In the meantime I will try and visit a boneyard this afternoon and try to dissect a regular master cylinder and power brake giblets from a victim van and see what is involved, just in case.

I really think the conversion is the right approach, as parts for that ABS are as scarce as hen's teeth in the boneyards, which is crap for someone who does most of their own work, on a vehicle of this vintage.

Edited by theGUYman, September 23, 2005 at 12:24 pm.


#8 faulty585

faulty585
  • Inactive
  • 245 posts

Posted September 23, 2005 at 12:52 pm

guy try some of the smaller yards you will find what ya need to fix your present sytem am sure i have gotten a few used pumps and parts from smaller yards less than fractional cost !

#9 t2erns

t2erns
  • Active Member
  • 1,416 posts

Posted September 23, 2005 at 09:27 pm

if you're going to consider conversion its safer for the front wheel drive to have the proportioning valve set-up diagonally split (i.e. rt-front & rear left for the primary; left front & right-rear for the secondary). just based on my experiences in converting a number of these vans.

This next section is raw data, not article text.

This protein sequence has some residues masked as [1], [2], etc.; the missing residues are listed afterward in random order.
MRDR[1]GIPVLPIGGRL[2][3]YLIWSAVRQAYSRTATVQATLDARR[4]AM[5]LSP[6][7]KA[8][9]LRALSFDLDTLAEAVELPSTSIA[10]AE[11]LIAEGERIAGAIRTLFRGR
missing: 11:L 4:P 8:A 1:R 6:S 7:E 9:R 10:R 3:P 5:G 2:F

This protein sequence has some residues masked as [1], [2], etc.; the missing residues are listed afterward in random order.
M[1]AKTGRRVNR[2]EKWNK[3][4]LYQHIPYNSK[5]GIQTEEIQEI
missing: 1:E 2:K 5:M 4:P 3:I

#10 theGUYman

theGUYman
  • Inactive
  • 496 posts

Posted September 23, 2005 at 10:29 pm

OK. Went to the boneyard. Found a 92 on a rack just ready to be stripped. In fact, someone took the tranny out so the motor was sitting low on the driver side, nicely out of the way.

Took about an hour, and so I now have (for $28.00 - cheap):

- brake booster
- master cylinder (although I might get a new one)
- brake pedal
- proportional valve assembly
- misc hardware

Took about an hour to remove. Not bad for a first time. I now have a better idea now how to take out the ABS stuff.

I cleaned up the outside of the brake booster and painted it nice and black to look shiny new. The brake pedal looks just like the one in my van, so hopefully the linkage will be fine.

A few concerns:

(1) that the brake lines on the ABS are of course much longer to accommodate the ABS assembly. I hope that I can just loop the excess brake lines nicely (with my little pipe bender) to finagle them to match up to the prop valve assembly.